Racial and individual variability in HbA1c–glucose relationship
medwireNews: Glycated hemoglobin (HbA1c) levels are higher for a given blood glucose level in Black patients with diabetes than they are in White people, shows a continuous glucose monitoring (CGM) study.
The finding also show marked variability in this relationship between people of the same race, which the researchers say “has been underappreciated and is likely to have more meaningful implications for the use of HbA1c for diagnosing diabetes, establishing management goals for a patients with diabetes, and assessing risk for complications than does the observed racial difference in the mean glucose–HbA1c relationship.”
Differences between individuals of the same race were large, with, for example, CGM levels in White participants ranging from 6.7 to more than 11.1 mmol/L for an HbA1c level of about 8.0%.
...collateral or alternative measures may be needed to assess mean glucose control in Black patients with diabetes.
The study participants underwent CGM for up to 12 weeks, revealing that the HbA1c level was, on average, 0.4% higher in the 104 African–American patients than the 104 White patients for any given mean glucose level. Black and White participants had HbA1c levels of 9.1% versus 8.3%, but only a 0.6 mmol/L difference in CGM levels, rather than the 1.33 mmol/L difference that the researchers say would be expected based on the equation generated from the A1c-Derived Average Glucose Study (ADAG), which was conducted in a mostly White population.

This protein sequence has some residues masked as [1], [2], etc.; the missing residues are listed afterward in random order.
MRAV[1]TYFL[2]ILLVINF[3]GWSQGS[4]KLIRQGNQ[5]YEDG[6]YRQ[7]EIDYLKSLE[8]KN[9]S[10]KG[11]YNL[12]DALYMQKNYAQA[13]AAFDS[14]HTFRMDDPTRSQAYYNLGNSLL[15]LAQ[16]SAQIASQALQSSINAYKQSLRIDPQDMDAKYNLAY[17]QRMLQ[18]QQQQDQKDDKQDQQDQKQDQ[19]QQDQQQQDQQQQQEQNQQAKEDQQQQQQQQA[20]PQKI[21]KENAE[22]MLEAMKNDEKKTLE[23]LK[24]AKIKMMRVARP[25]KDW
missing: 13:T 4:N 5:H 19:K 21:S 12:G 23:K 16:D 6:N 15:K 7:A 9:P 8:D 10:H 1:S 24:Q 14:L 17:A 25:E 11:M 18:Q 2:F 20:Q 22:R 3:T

This difference was apparent both in patients younger than 18 years and in older patients. However, the relationship of glycated albumin and fructosamine with blood glucose did not vary by race.
“Our results provide the strongest evidence to date that nonglycemic factors partially account for the higher HbA1c levels observed in black persons with diabetes,” write Robin Gal (Jaeb Center for Health Research, Tampa, Florida, USA) and co-researchers in the Annals of Internal Medicine.
However, they stress that there was still a racial disparity in glycemic control, with average CGM levels being 10.6 mmol/L in Black participants versus 11.0 mmol/L in White patients.
The researchers conclude that “interpretation for a given patient requires knowledge of that patient's mean glucose–HbA1c relationship, exemplifying the need for personalized medicine.”
They suggest: “Obtaining CGM data at least once, preferably for 14 days, before measurement of HbA1c may be a useful clinical care consideration because for a given individual, it has been shown that the relationship between HbA1c level and mean glucose concentration is relatively stable.”
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